With my first boy who can very easily slip out of collars, the martingale worked well when sized correctly to reduce his ability to pull out of his collar, but it does put pressure on his neck if he pulls or lunges. Actually, last night in the rain when I tool the boys out they got rambunctious on their leashes and before I could get them both calm and refocused Bear slipped his collar and martingale ending up off leash with no id's (other than he is chipped) ... we did end up getting him back safely, but it does make my heart stop. Now this particular martingale isn't perfectly sized in that it doesn't close down as tight as possible as it is a little big for him, plus add the rain, thin coat in summer, and two hyper wrestling dogs I had a lot going against me.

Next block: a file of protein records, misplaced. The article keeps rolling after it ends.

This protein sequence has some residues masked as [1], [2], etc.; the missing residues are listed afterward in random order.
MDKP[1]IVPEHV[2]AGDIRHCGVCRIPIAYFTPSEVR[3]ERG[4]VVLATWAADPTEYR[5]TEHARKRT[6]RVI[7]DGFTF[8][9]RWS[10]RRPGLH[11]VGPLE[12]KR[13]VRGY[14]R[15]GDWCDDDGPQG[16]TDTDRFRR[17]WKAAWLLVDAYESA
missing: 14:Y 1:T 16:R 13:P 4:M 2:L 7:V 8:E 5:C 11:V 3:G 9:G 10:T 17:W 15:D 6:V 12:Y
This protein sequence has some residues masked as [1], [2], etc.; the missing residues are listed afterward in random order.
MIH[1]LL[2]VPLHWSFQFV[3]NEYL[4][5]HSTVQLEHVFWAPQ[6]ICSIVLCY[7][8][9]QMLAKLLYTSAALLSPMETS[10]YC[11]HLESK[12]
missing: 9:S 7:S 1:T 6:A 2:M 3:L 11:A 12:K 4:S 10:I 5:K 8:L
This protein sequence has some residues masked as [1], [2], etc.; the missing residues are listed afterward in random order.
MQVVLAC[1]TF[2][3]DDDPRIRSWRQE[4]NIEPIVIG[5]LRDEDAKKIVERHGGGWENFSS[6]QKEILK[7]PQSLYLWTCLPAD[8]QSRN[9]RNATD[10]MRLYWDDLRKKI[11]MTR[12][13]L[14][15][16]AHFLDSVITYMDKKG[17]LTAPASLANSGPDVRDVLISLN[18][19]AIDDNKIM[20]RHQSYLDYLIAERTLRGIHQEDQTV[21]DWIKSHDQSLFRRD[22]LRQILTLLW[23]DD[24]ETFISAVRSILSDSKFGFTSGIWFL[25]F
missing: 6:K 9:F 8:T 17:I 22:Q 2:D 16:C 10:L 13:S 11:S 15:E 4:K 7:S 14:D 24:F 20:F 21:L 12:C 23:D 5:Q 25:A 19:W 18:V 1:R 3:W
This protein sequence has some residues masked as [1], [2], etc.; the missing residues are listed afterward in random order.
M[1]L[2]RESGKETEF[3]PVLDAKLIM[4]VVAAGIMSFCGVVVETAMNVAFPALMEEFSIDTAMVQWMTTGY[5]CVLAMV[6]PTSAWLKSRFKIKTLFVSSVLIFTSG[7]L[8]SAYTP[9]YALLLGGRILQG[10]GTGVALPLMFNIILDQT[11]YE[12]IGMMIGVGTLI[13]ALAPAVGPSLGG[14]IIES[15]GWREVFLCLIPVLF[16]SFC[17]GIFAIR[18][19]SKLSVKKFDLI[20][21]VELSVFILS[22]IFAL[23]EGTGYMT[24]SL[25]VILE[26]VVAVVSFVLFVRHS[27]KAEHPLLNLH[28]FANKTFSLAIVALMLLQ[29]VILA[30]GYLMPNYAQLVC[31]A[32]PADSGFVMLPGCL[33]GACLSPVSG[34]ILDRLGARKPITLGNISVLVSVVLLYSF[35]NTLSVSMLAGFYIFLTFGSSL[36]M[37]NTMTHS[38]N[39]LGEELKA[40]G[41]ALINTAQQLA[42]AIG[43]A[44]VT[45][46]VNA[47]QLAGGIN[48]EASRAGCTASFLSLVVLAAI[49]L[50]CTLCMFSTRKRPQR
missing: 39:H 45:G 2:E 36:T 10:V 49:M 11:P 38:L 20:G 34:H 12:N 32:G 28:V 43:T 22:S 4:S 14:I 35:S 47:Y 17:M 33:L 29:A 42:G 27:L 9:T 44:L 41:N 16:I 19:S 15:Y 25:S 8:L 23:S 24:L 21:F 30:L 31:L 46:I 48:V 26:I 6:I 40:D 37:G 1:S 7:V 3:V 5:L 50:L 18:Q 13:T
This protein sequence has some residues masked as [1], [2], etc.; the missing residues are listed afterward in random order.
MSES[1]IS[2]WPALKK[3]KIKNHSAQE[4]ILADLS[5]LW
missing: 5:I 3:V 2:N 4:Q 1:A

Today actually, for the first time we put a harness on Bear instead of the martingale and he walked just fine with the front clip. Then again he usually walks okay with the martingale even though he still likes to walk at the end of leash with a gentle pull type pressure. I only have issues when his prey or play drive kicks in and then the martingale isn't ideal as not only does it mean he pulls with pressure on his neck, but he has managed to slip martingales as no matter what his neck is just bigger than his head and I don't want to over tighten the martingale either (hence why I don't use a choke collar of any kind).

    The other thing you can do is be very diligent about teaching loose leash walking. Anytime they are about to get to end of leash give them a "oh oh" stop and until they return to your side and release the pulling pressure you just stand in place. This has to be done each and every time you walk the dog to assure consistency and understanding. This means if you are in a hurry to go somewhere, pick them up, don't let them walk on leash until they have master the loose leash walking art.